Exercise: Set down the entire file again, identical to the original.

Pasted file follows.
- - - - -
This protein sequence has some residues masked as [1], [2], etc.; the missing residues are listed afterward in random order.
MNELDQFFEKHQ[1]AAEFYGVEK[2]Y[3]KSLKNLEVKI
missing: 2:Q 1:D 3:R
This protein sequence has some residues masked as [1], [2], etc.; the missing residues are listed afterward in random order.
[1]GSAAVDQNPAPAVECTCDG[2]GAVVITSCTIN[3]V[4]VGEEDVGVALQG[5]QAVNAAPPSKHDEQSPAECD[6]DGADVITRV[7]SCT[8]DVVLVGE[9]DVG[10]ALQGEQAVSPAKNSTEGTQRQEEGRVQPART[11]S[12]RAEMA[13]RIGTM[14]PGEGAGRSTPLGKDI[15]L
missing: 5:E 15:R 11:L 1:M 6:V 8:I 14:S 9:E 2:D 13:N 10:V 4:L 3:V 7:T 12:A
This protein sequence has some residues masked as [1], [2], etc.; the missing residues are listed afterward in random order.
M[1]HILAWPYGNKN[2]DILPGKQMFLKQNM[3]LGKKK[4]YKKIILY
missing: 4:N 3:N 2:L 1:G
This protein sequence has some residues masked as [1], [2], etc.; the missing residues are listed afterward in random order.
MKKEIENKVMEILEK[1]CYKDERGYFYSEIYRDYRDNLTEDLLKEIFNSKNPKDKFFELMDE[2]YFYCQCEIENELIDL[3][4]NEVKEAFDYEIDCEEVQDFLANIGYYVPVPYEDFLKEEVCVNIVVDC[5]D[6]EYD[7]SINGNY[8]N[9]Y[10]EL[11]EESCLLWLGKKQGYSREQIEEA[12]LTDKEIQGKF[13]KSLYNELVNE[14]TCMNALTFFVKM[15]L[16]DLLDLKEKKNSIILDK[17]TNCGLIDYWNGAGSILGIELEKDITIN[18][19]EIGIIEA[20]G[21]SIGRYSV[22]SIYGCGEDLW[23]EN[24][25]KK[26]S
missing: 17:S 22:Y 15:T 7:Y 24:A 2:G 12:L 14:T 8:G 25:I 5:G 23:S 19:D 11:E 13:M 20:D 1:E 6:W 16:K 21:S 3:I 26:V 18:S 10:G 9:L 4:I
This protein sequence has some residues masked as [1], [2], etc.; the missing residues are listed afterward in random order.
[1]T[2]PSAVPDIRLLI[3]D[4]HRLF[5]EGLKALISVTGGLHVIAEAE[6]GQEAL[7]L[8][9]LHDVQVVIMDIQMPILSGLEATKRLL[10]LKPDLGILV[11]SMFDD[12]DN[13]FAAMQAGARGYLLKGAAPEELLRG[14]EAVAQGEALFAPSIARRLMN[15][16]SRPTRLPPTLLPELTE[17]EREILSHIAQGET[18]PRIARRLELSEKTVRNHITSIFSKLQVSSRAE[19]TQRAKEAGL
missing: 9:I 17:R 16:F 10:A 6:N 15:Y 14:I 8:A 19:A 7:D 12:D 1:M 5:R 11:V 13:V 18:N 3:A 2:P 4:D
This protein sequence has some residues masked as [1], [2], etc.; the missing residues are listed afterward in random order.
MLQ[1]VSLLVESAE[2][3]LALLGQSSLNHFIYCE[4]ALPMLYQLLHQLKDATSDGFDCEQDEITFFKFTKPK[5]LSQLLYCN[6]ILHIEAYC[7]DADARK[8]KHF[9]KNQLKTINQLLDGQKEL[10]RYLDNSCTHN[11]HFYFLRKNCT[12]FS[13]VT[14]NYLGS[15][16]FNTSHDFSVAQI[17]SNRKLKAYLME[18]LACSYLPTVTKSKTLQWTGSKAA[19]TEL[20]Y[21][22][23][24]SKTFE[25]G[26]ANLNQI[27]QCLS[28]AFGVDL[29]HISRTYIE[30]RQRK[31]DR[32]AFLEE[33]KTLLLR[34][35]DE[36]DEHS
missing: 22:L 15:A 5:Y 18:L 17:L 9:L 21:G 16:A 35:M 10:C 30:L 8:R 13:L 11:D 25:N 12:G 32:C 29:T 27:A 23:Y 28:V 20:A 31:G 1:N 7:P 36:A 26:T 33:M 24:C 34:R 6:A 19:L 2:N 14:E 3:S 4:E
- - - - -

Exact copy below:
This protein sequence has some residues masked as [1], [2], etc.; the missing residues are listed afterward in random order.
MNELDQFFEKHQ[1]AAEFYGVEK[2]Y[3]KSLKNLEVKI
missing: 2:Q 1:D 3:R
This protein sequence has some residues masked as [1], [2], etc.; the missing residues are listed afterward in random order.
[1]GSAAVDQNPAPAVECTCDG[2]GAVVITSCTIN[3]V[4]VGEEDVGVALQG[5]QAVNAAPPSKHDEQSPAECD[6]DGADVITRV[7]SCT[8]DVVLVGE[9]DVG[10]ALQGEQAVSPAKNSTEGTQRQEEGRVQPART[11]S[12]RAEMA[13]RIGTM[14]PGEGAGRSTPLGKDI[15]L
missing: 5:E 15:R 11:L 1:M 6:V 8:I 14:S 9:E 2:D 13:N 10:V 4:L 3:V 7:T 12:A
This protein sequence has some residues masked as [1], [2], etc.; the missing residues are listed afterward in random order.
M[1]HILAWPYGNKN[2]DILPGKQMFLKQNM[3]LGKKK[4]YKKIILY
missing: 4:N 3:N 2:L 1:G
This protein sequence has some residues masked as [1], [2], etc.; the missing residues are listed afterward in random order.
MKKEIENKVMEILEK[1]CYKDERGYFYSEIYRDYRDNLTEDLLKEIFNSKNPKDKFFELMDE[2]YFYCQCEIENELIDL[3][4]NEVKEAFDYEIDCEEVQDFLANIGYYVPVPYEDFLKEEVCVNIVVDC[5]D[6]EYD[7]SINGNY[8]N[9]Y[10]EL[11]EESCLLWLGKKQGYSREQIEEA[12]LTDKEIQGKF[13]KSLYNELVNE[14]TCMNALTFFVKM[15]L[16]DLLDLKEKKNSIILDK[17]TNCGLIDYWNGAGSILGIELEKDITIN[18][19]EIGIIEA[20]G[21]SIGRYSV[22]SIYGCGEDLW[23]EN[24][25]KK[26]S
missing: 17:S 22:Y 15:T 7:Y 24:A 2:G 12:L 14:T 8:G 25:I 5:G 23:S 19:D 11:E 13:M 20:D 1:E 6:W 16:K 21:S 3:I 26:V 18:S 10:G 9:L 4:I
This protein sequence has some residues masked as [1], [2], etc.; the missing residues are listed afterward in random order.
[1]T[2]PSAVPDIRLLI[3]D[4]HRLF[5]EGLKALISVTGGLHVIAEAE[6]GQEAL[7]L[8][9]LHDVQVVIMDIQMPILSGLEATKRLL[10]LKPDLGILV[11]SMFDD[12]DN[13]FAAMQAGARGYLLKGAAPEELLRG[14]EAVAQGEALFAPSIARRLMN[15][16]SRPTRLPPTLLPELTE[17]EREILSHIAQGET[18]PRIARRLELSEKTVRNHITSIFSKLQVSSRAE[19]TQRAKEAGL
missing: 9:I 17:R 16:F 10:A 6:N 15:Y 14:I 8:A 19:A 7:D 12:D 1:M 5:R 11:V 13:V 18:N 3:A 2:P 4:D
This protein sequence has some residues masked as [1], [2], etc.; the missing residues are listed afterward in random order.
MLQ[1]VSLLVESAE[2][3]LALLGQSSLNHFIYCE[4]ALPMLYQLLHQLKDATSDGFDCEQDEITFFKFTKPK[5]LSQLLYCN[6]ILHIEAYC[7]DADARK[8]KHF[9]KNQLKTINQLLDGQKEL[10]RYLDNSCTHN[11]HFYFLRKNCT[12]FS[13]VT[14]NYLGS[15][16]FNTSHDFSVAQI[17]SNRKLKAYLME[18]LACSYLPTVTKSKTLQWTGSKAA[19]TEL[20]Y[21][22][23][24]SKTFE[25]G[26]ANLNQI[27]QCLS[28]AFGVDL[29]HISRTYIE[30]RQRK[31]DR[32]AFLEE[33]KTLLLR[34][35]DE[36]DEHS
missing: 22:L 15:A 5:Y 18:L 17:L 9:L 21:G 16:A 35:M 10:C 30:L 8:R 13:L 11:D 25:N 12:G 32:C 29:T 27:A 23:Y 28:V 20:A 31:G 1:N 7:P 36:A 26:T 33:M 24:C 34:R 6:A 19:L 2:N 14:E 3:S 4:E